“Would an STI cause abdominal pain?” someone in a class discussion asked.
“Well, when I had chlamydia, I didn’t have abdominal pain,” I responded truthfully.
Instantly, the group went silent.
“OK, Jay. That’s … TMI,” someone else in the group quickly retorted with an uncomfortable half-smile.
Immediately, I felt pressured to usher in some sort of anodyne remark to help dissipate the uneasy cloud that I could feel billowing out around us.
“Haha, I’m just kidding. Sorry,” I replied graciously with a contrived grin, while recoiling back into my seat.
In the moments thereafter, I somehow couldn’t shake off the feeling that I should have made some barbed riposte and that, deep down inside, I wasn’t sorry for what I said. And as the moments dragged on, I was getting the sense that if I continued to remain quiet, the urge to say something would very soon transmute into an unrestrained, apoplectic diatribe.
So I spoke.
“Actually … I want to return to what we were just talking about. Why is me saying that I didn’t have abdominal pain when I had chlamydia ‘TMI?’” I inquired brazenly.
All the keyboard typing around me abruptly ceased.
Everyone looked up from their laptop screens and searched around the table for some kind of tacit solidarity in each other’s faces.
A new sobering silence erupted—one that was even more pronounced, protracted, and uncomfortable than the one that ensued when I uttered my first comment about having previously had chlamydia. It was almost as if I had articulated something so anathema to the group that it could only rival the unspeakable taboo of saying “Voldemort” in the world of Harry Potter. In a way, I felt as if my peers thought I was being too provocative, and were perhaps even astonished by my temerity to challenge what may have been perceived by them as a necessarily incontestable fact of what in actuality is a culturally constructed system of social mores of prescribing acceptable content in academic medical discourse, as if to suggest dismissively, “Is it not obvious that what you said was inappropriate? Why is this even a question?”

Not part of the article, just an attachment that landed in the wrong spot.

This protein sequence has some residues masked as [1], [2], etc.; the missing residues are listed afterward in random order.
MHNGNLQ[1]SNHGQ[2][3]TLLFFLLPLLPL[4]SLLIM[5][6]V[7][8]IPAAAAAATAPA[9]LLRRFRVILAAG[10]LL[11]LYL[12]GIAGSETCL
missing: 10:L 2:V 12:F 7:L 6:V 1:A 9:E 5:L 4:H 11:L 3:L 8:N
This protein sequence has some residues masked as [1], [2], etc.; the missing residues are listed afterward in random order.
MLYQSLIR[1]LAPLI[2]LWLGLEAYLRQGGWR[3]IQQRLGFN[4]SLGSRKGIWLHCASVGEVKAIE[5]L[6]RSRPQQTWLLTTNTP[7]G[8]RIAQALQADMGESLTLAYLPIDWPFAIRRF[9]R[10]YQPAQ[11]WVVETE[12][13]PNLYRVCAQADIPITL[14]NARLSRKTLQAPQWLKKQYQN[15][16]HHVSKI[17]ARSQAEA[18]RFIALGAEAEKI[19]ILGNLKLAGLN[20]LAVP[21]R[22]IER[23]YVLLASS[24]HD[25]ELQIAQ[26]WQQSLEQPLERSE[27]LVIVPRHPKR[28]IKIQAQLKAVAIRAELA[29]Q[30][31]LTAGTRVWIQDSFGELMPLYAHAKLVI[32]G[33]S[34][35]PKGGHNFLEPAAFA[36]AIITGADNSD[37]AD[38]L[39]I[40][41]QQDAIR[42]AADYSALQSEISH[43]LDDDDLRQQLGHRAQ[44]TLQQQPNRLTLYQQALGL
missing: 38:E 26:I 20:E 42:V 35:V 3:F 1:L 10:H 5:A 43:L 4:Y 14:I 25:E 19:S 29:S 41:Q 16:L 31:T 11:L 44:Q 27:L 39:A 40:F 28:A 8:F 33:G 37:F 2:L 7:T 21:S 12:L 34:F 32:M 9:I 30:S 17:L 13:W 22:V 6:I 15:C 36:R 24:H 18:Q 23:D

And to that, I responded loudly in my head, “No, it is not obvious; and it is a question because I feel that your comment inadvertently perpetuates a culture of stigmatization towards sexually transmitted diseases/infections and, by extension, sex itself.”
Seemingly still appalled that I had the audacity to question what was accepted as the conversational norm, the group remained unresponsive. Eventually, I cut the tension with a knife by asking curiously and almost rhetorically, “If I shared that I had fractured my bone or previously had a heart attack, neither of which resulted in abdominal pain, would you have also considered that information ‘TMI?’”
“Actually, yes,” someone else countered quickly from across the table. “If you said you had a heart attack, yeah, I would still say that that was TMI.”
Initially, I had a difficult time discerning whether their statement was in earnest or if it were deliberately adversarial and, therefore, groundless. But before I could explore my potential indignation further, it was time to take a 5-minute break, and everyone dispersed.